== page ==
Norman gives a taste of his homeland at Orlando's ChampionsGate International golf course

By Tim McDonald, Contributor

ORLANDO, Fla. - The International course at ChampionsGate opened to a great deal of acclaim in 2000, and though it has received mixed reviews that dampened the anticipation somewhat, there are many who say it's a top-of-the-line round of golf, despite the relatively high green fees.

Both ChampionsGate golf courses, the International and The National, opened for play in 2000 and the International won an honorable mention in Golf Magazine's "Top 10 new upscale courses" for 2001.

The International has the highest course rating in Florida at 76.3 with a slope rating of 143 from the back tees, and even the blue tees sport a 137 slope rating.

It's 7,363 yards from the tips, and if you miss the wide fairways - which is infinitely possible when the wind whips over the tree-less grounds - chances are you'll find yourself and your ball in a deep pot bunker lined with thick Bermuda grass.

There are also a significant number of water hazards, though not many forced carries.

Not that it is perfect or should be considered one of the great courses of Florida. There have been complaints that the course feels a bit contrived, that Norman mucked about a little too much with the flat, central Florida landscape.

Is this really a links course or what Norman believed Americans think a links course should look and feel like? Or is it some sort of blend?

Also, some golfers on a recent outing at the International said the course was a little too quick and hard, which is, of course, a characteristic of true links golf.

The thick, Bermuda rough met with some criticism as well - again, something our British counterparts must put up with when they play those "links" between ocean and mainland.

So it isn't true links golf, but what course in America is? The International is still a challenge and aesthetically pleasing, surrounded by sand dunes and featuring large, fast greens.

It also has mounding similar to the Royal Melbourne, where Norman was a frequent player.

The verdict on ChampionsGate's International

The International is definitely worth your time if you're in the Orlando area. It's only 10 minutes from Disney World and 15 minutes from Universal Studios.

The practice grounds are first-rate and include a driving range, putting green and short-game area, all free with your round of golf. There is valet parking, iced towels and GPS on the carts, something you don't find a lot of overseas.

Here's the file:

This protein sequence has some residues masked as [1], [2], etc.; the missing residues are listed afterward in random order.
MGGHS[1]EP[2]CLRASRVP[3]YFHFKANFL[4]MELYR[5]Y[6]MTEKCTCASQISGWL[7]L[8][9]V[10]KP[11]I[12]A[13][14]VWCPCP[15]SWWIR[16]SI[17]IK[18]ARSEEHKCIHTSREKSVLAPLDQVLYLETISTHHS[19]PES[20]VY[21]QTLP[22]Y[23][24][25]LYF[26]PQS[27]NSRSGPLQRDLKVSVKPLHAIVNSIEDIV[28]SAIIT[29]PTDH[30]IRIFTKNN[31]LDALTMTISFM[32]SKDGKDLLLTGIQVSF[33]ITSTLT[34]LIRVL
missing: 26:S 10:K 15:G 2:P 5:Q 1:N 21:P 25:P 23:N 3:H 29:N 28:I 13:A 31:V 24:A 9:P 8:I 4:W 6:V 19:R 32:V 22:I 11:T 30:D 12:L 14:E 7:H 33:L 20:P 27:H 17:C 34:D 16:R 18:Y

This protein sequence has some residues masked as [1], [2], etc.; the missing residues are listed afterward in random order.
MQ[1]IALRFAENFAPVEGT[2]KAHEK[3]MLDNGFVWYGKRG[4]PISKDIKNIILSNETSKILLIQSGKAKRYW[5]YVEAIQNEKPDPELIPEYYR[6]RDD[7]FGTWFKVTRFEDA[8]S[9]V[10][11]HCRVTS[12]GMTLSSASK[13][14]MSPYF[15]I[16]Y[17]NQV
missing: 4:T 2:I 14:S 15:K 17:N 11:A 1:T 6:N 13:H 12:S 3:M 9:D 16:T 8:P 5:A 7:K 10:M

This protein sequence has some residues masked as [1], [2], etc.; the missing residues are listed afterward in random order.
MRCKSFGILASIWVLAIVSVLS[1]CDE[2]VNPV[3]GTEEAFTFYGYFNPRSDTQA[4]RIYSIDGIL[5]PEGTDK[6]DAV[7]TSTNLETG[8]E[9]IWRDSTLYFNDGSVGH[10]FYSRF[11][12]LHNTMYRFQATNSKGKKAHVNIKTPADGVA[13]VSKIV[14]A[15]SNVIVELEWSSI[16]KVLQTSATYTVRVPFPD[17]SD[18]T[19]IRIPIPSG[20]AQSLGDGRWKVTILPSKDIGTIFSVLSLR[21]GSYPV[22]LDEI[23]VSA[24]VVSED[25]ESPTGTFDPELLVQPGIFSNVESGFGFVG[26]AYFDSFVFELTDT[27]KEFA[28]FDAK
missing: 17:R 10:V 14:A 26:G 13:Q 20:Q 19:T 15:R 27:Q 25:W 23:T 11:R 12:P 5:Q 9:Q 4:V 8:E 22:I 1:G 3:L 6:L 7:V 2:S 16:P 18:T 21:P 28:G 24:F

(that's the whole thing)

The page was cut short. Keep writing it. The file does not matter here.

Steps away from the driving range is the David Leadbetter Golf Academy world headquarters.

The huge Omni Hotel towers over the two courses, and the entire resort takes up about 1,500 acres. You will probably want to take a shuttle to either of the two courses,

Regulars say the ChampionsGate maintenance crew keeps the course in tip-top shape year-round.

Green fees are $70 during the week and $80 on weekends for Florida residents and $80 and $90 for out-of-staters.

Stay and play

The new Omni opened on time and on schedule this fall, which is an amazing feat considering central Florida was a magnet for hurricanes this past summer. It is a huge resort, with aspirations to be one of the best golf destination in the country, and it is indeed an impressive result.

Minutes from Walt Disney World, the Omni is roughly twice the size of normal Omnis, with 730 rooms. It's the centerpiece of the master-planned community of ChampionsGate. The hotel advertises itself as the "first true golf destination resort designed with the meeting market in mind," and it's hard to argue with its 70,000 square feet of meeting space, including a 25,000 square feet Grand Ballroom and 20,000 square feet Junior Ballroom. It can handle groups up to 2,000.

The four-star resort is aimed at golfers, but there is plenty for non-golfers to do, first and foremost being the 10,000 square feet European spa: one recent spa-goer said the massage she received was the best she'd ever had. There is also a fitness center, outdoor heated pool, family pool with waterslides, an 850-foot "lazy river," nature walks, jogging trails, tennis, volleyball and basketball courts.

Orlando dining

You may want to dine in. The resort has seven food and beverage outlets on the property, including the Zen restaurant, serving pan-Asian dishes, and Trevi's, which specializes in Italian. There is also a sports bar and grill, a deli, a clubhouse restaurant and a poolside bar and grill.

Tim McDonaldTim McDonald, Contributor

Veteran golf writer Tim McDonald keeps one eye on the PGA Tour and another watching golf vacation hotspots and letting travelers in on the best place to vacation.

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